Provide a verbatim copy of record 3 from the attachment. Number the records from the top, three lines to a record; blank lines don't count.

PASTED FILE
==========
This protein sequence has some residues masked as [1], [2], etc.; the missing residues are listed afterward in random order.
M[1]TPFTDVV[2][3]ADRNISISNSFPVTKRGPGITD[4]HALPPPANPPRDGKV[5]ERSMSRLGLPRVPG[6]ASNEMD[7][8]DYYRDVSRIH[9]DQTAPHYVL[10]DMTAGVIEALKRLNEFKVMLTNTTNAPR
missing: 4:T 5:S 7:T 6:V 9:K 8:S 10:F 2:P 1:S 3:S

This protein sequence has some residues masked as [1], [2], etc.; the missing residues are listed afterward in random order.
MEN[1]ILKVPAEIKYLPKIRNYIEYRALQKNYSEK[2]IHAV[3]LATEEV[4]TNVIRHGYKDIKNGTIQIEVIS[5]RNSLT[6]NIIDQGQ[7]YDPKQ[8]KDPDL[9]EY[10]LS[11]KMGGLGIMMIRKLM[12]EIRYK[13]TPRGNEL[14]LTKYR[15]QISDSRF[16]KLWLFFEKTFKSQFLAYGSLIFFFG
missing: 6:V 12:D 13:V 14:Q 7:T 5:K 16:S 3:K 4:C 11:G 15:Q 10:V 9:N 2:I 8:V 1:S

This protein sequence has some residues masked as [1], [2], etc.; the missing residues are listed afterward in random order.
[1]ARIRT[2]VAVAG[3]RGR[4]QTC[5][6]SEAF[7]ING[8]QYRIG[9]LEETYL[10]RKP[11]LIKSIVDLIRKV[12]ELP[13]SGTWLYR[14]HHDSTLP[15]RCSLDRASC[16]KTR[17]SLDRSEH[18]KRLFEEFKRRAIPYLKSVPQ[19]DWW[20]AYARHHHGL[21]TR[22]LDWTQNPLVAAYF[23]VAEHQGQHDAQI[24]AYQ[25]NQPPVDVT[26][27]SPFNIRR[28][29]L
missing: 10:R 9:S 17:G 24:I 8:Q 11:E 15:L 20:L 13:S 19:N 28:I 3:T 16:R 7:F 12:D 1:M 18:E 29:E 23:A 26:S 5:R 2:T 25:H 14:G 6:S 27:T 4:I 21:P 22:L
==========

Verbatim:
This protein sequence has some residues masked as [1], [2], etc.; the missing residues are listed afterward in random order.
[1]ARIRT[2]VAVAG[3]RGR[4]QTC[5][6]SEAF[7]ING[8]QYRIG[9]LEETYL[10]RKP[11]LIKSIVDLIRKV[12]ELP[13]SGTWLYR[14]HHDSTLP[15]RCSLDRASC[16]KTR[17]SLDRSEH[18]KRLFEEFKRRAIPYLKSVPQ[19]DWW[20]AYARHHHGL[21]TR[22]LDWTQNPLVAAYF[23]VAEHQGQHDAQI[24]AYQ[25]NQPPVDVT[26][27]SPFNIRR[28][29]L
missing: 10:R 9:S 17:G 24:I 8:Q 11:E 15:L 20:L 13:S 19:N 28:I 3:T 16:R 7:F 12:D 1:M 18:E 29:E 23:A 26:S 5:R 2:T 25:H 14:G 6:S 27:T 4:I 21:P 22:L